Wednesday, January 27, 2010

Social media taking off in the disability community

From The Star News in Wilmington, N.C.:

Social media is developing into more than a pastime for the elderly and disabled. If implemented properly, it could become their social lifeline.

For some residents at Davis Health Care Center and Champions Assisted Living in Porters Neck, this is already the case.

Davis recently installed computer stations equipped with Skype, a free software that allows users to “call” and see anyone around the world using a Web cam.

Twenty-three people of varying abilities at both Davis and the adjacent Champions Assisted Living have full access to computers. Staff hope to improve this figure through the installation of wireless Internet in all rooms when they remodel the facility later this year.

One resident, Vel Evans, 90, uses this system to speak with her daughter Deb Evans as often as they can. Deb, who Skyped her mom from her home in Texas last week, called the program “reliable” and said, “Skype is fantastic for when my husband and I are teaching in China.”

Not everyone at Davis has the capabilities to use a standard system, but that hardly stops them from accessing the information superhighway.

Sixty-nine-year-old Edsel Odom (pictured) suffered two simultaneous strokes on May 2, 2003. He now uses a wheelchair and clicks a mouse with his single functioning thumb. To type, he uses an infrared device mounted on a baseball cap.

Odom uses all types of social media, including Facebook, Twitter and MySpace, and blogs.

“Of all the tools available, I enjoy MySpace the most. You really get a chance to know people there as opposed to the glimpse you get from looking at Facebook,” he said.

Social media is about more than just family and friends for Odom.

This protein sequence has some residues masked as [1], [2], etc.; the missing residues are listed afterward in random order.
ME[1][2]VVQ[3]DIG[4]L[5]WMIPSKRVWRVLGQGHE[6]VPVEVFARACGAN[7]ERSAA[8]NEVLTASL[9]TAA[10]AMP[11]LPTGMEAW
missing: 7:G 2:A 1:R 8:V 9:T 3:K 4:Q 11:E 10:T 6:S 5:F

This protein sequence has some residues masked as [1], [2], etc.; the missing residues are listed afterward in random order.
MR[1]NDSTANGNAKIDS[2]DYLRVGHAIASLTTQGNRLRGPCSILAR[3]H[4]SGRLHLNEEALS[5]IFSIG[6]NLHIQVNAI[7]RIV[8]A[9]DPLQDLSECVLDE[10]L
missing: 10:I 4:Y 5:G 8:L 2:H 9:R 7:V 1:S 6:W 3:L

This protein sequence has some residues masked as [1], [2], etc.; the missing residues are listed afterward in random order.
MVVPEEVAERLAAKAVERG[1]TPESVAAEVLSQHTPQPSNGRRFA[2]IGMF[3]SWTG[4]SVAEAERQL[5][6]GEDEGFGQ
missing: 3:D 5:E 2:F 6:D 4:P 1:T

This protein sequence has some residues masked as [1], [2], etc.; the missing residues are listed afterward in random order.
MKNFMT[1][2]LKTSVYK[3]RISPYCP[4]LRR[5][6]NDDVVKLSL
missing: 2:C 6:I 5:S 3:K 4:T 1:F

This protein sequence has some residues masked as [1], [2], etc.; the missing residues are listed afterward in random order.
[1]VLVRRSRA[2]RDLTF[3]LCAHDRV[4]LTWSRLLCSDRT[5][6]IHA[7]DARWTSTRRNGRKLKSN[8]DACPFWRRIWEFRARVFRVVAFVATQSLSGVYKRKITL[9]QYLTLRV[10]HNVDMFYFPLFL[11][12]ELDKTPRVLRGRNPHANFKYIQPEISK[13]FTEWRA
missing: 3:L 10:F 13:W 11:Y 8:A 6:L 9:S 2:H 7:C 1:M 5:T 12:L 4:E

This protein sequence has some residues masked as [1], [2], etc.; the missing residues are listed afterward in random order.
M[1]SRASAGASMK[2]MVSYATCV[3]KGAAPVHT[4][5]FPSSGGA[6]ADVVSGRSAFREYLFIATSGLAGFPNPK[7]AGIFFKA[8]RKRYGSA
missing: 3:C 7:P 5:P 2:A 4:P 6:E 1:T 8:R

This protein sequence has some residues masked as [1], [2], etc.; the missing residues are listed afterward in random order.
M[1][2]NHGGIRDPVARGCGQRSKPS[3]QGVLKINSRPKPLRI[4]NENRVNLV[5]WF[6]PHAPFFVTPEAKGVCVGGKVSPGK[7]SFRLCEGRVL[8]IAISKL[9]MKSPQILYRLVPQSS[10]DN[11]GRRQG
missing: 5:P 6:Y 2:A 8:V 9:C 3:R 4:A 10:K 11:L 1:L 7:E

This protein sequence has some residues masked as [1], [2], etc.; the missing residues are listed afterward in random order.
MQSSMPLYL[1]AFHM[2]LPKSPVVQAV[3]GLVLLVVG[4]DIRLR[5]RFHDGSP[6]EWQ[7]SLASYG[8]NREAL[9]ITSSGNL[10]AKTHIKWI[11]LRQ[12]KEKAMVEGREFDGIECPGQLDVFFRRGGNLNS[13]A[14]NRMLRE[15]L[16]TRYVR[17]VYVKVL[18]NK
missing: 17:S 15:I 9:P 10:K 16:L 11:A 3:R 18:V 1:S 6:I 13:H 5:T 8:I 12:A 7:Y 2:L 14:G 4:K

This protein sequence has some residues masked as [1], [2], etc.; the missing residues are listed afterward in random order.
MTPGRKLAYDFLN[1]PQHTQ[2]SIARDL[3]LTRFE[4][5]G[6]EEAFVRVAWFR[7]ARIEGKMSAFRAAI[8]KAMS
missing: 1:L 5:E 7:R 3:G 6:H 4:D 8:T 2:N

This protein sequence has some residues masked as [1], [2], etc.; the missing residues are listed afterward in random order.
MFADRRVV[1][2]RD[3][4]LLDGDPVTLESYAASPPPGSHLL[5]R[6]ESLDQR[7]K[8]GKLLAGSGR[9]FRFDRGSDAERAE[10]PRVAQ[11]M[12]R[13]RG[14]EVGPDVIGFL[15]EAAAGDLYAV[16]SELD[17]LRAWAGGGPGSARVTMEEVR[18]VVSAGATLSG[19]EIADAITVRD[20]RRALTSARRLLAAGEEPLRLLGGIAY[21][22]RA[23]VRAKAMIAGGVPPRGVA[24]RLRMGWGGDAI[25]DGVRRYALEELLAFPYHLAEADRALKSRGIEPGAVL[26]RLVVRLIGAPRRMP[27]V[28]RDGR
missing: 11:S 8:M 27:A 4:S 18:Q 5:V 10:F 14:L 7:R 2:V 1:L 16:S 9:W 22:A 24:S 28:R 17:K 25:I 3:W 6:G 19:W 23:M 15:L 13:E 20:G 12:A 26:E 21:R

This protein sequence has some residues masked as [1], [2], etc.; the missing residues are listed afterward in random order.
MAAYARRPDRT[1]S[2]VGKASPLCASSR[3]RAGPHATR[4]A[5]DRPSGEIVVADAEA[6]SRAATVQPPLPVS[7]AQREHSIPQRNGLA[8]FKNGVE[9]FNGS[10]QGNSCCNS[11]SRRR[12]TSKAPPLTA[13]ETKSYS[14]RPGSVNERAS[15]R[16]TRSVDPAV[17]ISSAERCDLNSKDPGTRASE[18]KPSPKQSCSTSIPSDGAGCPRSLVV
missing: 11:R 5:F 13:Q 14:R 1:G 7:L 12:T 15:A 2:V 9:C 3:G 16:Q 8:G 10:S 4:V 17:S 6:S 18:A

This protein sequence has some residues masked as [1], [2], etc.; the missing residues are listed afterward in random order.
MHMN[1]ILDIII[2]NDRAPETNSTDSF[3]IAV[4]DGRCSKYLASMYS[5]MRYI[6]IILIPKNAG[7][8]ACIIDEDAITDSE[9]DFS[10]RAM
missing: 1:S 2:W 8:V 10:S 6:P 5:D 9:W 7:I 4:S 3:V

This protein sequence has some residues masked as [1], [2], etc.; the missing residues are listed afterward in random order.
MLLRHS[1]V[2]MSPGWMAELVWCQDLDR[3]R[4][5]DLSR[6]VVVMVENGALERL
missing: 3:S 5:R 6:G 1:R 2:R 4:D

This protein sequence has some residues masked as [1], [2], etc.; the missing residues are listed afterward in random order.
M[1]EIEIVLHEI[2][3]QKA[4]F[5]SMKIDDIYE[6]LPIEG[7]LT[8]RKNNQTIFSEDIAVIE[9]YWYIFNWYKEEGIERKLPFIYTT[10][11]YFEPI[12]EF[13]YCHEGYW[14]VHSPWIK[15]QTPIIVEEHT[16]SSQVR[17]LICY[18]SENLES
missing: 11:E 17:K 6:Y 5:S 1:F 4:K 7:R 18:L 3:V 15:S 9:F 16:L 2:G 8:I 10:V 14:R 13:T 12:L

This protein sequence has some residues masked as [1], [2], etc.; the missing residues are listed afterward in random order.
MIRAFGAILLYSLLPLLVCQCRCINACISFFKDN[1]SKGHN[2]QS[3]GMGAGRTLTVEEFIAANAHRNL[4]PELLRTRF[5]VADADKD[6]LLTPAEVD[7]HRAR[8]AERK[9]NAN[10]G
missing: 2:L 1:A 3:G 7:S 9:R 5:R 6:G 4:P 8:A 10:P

“I want to share my message with the world!” he said.

Others, like Laura Still, a 49-year-old Davis resident, just want to have fun.

Still was involved in a serious car accident 16 years ago that left her with brain damage.

Within the past five years, her true technological abilities have surfaced. She uses a fully functioning Macintosh computer set up in her room to play games, draft e-mail and listen to her favorite tunes.

Her message to others with disabilities is, “Never give up!”

As more and more people with disabilities enter the social media arena, disability resources and organizations are having to stay one step ahead.

For example, information from the Web site Disability.Gov, which provides resources on topics such as traveling with a disability or how to apply for benefits, can now be found on Facebook as well as Twitter.

Bethaney Ferguson, a sociology instructor at Cape Fear Community College, emphasized the importance of awareness about these tools. Now more than ever as society transitions into the post-industrial technology era, people must find ways to remain connected, she said.

“Social media provides isolated individuals of any age group with a socializing outlet. It is not uncommon for the elderly in our society to feel as if they have lost their social voice, and the use of social media restores this voice, oftentimes from the comfort of one's home. The value in maintaining this voice for the elderly individual is undeniable.” Ferguson said.

A person's age and work status might be barriers to that technology, a UNCW professor said.

Eleanor Covan, professor of gerontology and sociology at the University of North Carolina Wilmington, said people become used to the technology with which they grow up.

“Once people leave the workforce, they tend not to learn new elements of technology, and that is one reason why the oldest old are not likely to be on Facebook,” Covan said.

“This is the population that prefers reading a newspaper, rather than an electronic news report, no matter who authored the article,” she said.

At Davis Health Care Center, Vel Evans and Edsel Odom are among the exceptions, joining the 38 percent of those 65 and older who use the Web, according to 2009 Internet trend data from the Pew Research Center.